Software developer exploits loophole to obtain thousands of names, pictures and locations of users who link their mobile phone number with account
Facebook has been urged to tighten its privacy settings after a software engineer was able to harvest data about thousands of users – simply by guessing their mobile numbers.
The developer obtained the names, profile pictures and locations of users who had linked their mobile number to their Facebook account but had chosen not to make it public.
Facebook has been urged to tighten its privacy settings after a software engineer was able to obtain data about thousands of users by generating random mobile phone numbers. The developer shows how he harvested the names, profile pictures and other data of users who had linked their mobile phone numbers to Facebook, but had not chosen to make them public
Much of wearable technology is used to help coaches, trainers and general managers maximize player performance – but athletes want to make sure the line between the personal and the professional doesn’t blur
Wearable technologies and big-data analytics are enabling coaches, trainers and general managers to analyze previously unquantifiable aspects of athletic performance in fine detail. But as more technology gets strapped on to professional athletes, some are beginning to express concern over how such devices could be used to track their diet, sleep patterns and life off the field.
“The pros have to be careful,” said Brian Bulcke, a defensive lineman in the Canadian Football League. “They’re working in a very small cluster of highly competitive people, they’re highly monitored and highly scrutinized.”
As an avid video-game player from his college years, Simon Parkin, author of a new book about gaming culture, was intrigued to discover that they were being blamed for a string of deaths in Asian internet cafes, and that one government had even legislated against them. Can the peculiar form of obsession they inspire in people sometimes prove fatal?
• Simon Parkin Q&A: ‘Video games are something to educate yourself about, to embrace’
Chen Rong-yu died in two places at once. At 10pm on Tuesday, 31 January 2012, the 23-year-old took a seat in a corner of an internet cafe on the outskirts of New Taipei City, Taiwan. He lit a cigarette and logged on to an online video game. He played almost continuously for 23 hours, stopping occasionally only to rest his head on the table in front of his monitor and sleep for a little while. Each time that he woke he picked up his game where he had left off. Then, one time, he did not raise his head. It was nine hours before a member of the cafe’s staff tried to rouse the motionless man, in order to tell him that his time was up, only to find his body stiff and cold.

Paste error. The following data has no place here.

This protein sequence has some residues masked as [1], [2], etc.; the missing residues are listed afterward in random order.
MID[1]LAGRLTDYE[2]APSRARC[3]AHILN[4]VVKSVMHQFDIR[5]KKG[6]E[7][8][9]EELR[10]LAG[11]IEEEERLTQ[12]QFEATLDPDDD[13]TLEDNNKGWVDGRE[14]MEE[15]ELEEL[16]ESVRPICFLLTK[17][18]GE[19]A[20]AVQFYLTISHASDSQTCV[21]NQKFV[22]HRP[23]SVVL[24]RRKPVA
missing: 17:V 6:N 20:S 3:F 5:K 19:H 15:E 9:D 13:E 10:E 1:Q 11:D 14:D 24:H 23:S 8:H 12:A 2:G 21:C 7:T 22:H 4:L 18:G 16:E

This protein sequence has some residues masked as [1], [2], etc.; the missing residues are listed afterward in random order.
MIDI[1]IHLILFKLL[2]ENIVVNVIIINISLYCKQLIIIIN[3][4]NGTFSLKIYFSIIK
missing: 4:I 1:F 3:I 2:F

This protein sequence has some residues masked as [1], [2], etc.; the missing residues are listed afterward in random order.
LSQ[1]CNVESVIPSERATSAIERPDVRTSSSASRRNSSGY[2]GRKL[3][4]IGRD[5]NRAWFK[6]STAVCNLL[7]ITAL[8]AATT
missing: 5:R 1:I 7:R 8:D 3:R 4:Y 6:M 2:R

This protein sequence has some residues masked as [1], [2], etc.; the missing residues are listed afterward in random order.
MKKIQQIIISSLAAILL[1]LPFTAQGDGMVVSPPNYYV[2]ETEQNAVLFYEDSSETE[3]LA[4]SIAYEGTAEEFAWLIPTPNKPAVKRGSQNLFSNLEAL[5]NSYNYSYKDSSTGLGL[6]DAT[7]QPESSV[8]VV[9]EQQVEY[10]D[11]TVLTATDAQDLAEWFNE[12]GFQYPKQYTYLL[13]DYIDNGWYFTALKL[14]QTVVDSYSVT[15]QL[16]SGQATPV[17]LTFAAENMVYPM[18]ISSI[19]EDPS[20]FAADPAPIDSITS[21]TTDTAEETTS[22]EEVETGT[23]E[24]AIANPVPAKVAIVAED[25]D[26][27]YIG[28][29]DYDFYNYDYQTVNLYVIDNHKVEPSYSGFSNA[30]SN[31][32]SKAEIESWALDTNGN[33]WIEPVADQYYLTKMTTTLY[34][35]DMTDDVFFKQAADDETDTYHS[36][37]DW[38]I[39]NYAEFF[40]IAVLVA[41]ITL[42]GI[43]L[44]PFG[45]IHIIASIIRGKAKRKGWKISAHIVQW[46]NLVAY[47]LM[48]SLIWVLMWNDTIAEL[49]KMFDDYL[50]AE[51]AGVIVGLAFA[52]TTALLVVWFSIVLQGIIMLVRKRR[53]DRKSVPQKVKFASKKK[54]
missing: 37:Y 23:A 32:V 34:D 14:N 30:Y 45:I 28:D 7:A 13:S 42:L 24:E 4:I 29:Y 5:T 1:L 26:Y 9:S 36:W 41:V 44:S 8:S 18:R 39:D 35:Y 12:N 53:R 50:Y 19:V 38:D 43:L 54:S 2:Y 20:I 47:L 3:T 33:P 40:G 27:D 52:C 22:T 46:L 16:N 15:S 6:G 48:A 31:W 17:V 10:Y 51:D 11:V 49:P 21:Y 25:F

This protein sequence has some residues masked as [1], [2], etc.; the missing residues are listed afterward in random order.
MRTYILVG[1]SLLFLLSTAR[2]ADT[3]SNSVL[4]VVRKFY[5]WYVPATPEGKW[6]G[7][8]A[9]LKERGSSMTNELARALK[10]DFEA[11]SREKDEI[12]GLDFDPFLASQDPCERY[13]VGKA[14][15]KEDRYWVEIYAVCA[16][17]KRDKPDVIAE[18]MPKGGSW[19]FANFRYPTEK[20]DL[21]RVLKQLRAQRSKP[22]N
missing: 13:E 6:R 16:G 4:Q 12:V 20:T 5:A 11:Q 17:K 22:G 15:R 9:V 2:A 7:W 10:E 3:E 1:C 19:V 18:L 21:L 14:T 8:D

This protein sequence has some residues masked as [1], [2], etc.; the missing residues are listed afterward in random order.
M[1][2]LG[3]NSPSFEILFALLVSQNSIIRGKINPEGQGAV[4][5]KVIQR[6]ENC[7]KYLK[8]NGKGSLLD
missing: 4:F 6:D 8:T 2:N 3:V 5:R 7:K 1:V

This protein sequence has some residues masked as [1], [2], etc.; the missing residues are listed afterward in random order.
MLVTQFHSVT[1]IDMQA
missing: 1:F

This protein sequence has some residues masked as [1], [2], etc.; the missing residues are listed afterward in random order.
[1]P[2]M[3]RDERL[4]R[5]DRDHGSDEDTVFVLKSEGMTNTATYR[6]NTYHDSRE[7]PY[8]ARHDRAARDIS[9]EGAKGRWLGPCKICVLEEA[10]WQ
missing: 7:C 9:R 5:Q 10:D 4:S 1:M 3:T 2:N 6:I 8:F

Chen died there in the Taiwanese cafe, with its peeling paint and cloying heat. And he died in Summoner’s Rift, a forest blanketed by perpetual gloom. Summoner’s Rift has the appearance of a remote, unvisited place, but each day it is frequented by hundreds of thousands of people, players of the online video game League of Legends, arguably the most popular online video game in the world. Summoner’s Rift is the pitch on which they do battle.
The author of Death By Video Game, Simon Parkin, on what made him write the book and why he thinks the industry can overcome sexism and racism
• Death By Video Game extract: The sometimes fatal attraction of video games
You’ve forged a successful career writing about gaming culture for publications such as the New Yorker and New Statesman. What made you want to write a book?
The past few years I’ve been doing a fair bit of reporting about video games, and what particularly interests me are the human stories in and around them – both about the people playing them, who do interesting things, and those about the community built up around games. I just really wanted to formalise that into a book. I wanted to ask the question: why do people give so much of themselves to this medium in particular?
Video games generally get a bad reputation from the wider – non-playing – world, especially when compared with other forms of culture. Why is this?
I think it’s rooted in the idea of play. Play is viewed as something childish and childlike and something that you should move on from. But it’s slowly changing. Video games can very often be childish and dumb and the subject matter can be grotesque, but there’s also immense scope for other things you can experience within video games. Most people in their 30s and even early 40s these days grew up playing video games as just part of their entertainment diet, alongside literature, film, music and all the rest. I think that generational distrust is going to go away eventually.